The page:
Law firms’ legal gangsterism silences free speech, says MP

By Amy Gibbons



Daily Telegraph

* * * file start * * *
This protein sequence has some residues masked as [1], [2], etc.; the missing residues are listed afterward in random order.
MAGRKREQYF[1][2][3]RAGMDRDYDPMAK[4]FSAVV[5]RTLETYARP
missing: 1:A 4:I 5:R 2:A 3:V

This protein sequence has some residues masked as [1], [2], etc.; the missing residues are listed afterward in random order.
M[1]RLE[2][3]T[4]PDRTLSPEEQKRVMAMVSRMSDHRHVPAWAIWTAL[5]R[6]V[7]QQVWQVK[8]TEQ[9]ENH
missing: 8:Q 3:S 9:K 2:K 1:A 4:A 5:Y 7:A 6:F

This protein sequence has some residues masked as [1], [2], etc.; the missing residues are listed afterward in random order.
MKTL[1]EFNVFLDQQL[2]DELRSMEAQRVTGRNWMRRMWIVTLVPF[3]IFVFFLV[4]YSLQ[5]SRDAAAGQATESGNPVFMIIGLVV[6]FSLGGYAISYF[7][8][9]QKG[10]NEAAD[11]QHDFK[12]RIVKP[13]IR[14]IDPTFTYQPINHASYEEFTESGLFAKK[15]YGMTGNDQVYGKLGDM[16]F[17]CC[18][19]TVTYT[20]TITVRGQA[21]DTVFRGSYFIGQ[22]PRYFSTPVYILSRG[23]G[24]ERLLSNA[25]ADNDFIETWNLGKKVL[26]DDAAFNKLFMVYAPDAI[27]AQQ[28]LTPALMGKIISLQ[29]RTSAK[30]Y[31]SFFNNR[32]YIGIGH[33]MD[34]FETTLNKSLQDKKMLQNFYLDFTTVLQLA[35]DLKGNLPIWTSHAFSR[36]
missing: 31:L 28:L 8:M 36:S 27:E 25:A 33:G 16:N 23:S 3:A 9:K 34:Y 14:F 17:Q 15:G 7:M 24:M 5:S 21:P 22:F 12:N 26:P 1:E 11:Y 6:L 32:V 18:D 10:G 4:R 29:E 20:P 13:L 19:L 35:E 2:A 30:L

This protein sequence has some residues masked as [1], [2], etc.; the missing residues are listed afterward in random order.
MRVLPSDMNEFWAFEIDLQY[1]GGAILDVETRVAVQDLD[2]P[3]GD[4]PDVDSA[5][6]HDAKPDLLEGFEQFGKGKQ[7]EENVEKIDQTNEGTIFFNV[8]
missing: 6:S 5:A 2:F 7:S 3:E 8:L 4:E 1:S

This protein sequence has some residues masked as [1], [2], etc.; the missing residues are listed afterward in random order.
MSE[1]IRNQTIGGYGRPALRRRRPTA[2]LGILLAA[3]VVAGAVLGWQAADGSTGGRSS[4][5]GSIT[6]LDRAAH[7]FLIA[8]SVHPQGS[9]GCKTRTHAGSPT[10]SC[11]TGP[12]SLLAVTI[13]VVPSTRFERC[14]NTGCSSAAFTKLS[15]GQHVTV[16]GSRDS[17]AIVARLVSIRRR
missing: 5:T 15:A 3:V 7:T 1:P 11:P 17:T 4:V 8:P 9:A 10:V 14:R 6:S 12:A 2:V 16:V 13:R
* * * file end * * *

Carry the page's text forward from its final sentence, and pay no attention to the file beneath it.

EXPENSIVE law firms are threatening free speech, an MP has warned, as he proposed £1million punishments for those using legal “gangster ” tactics to silence critics. Bob Seely, Conservative MP for the Isle of Wight, has tabled proposals to tackle the use of “noxious” lawsuits by “bad actors” to intimidate the likes of journalists and campaigners. Firms engaging in strategic lawsuits against public participation (Slapps), utilised by the “enemies of law-governed states”, are offering a “one-stop shop to spy, to snoop, to smear and to sue”, he said. Mr Seely said the legal industry is “justifiably a prized part of London and our soft power” but he also claimed the “Slapps culture” undermines that “great tradition”. He suggested lawyers who engage in these “appalling” actions could be hit with a million-pound penalty to quickly “send this industry packing”. “In terms of our free media, freedom of speech, these high-priced law firms – through naivety, poor judgment or simple greed – are becoming a fifth column,” he said. Slapps usually involve wealthy elites using legal action to try to stop journalists or campaigners from exposing wrongdoing under defamation and privacy laws. The Government announced proposed reforms in July 2022 to give the courts new powers to throw out meritless claims quicker and put a cap on costs, although they have to yet to make progress in Parliament. Mr Seely introduced his own proposals via his Defamation, Privacy, Freedom of Expression, Data Protection, Legal Services and Private Investigators Bill in the Commons yesterday. “Firms who offer Slapps have made themselves wealthy, effectively attacking a free media, freedom of speech and legitimate corporate due diligence,” he told MPS. “I think this, as a business model, is a form of legalised intimidation – effectively legal gangsterism.” Mr Seely warned the Government itself is being “cowed” by the use of Slapps. He said investigators including the Serious Fraud Office and National Crime Agency were sometimes threatened with judicial review.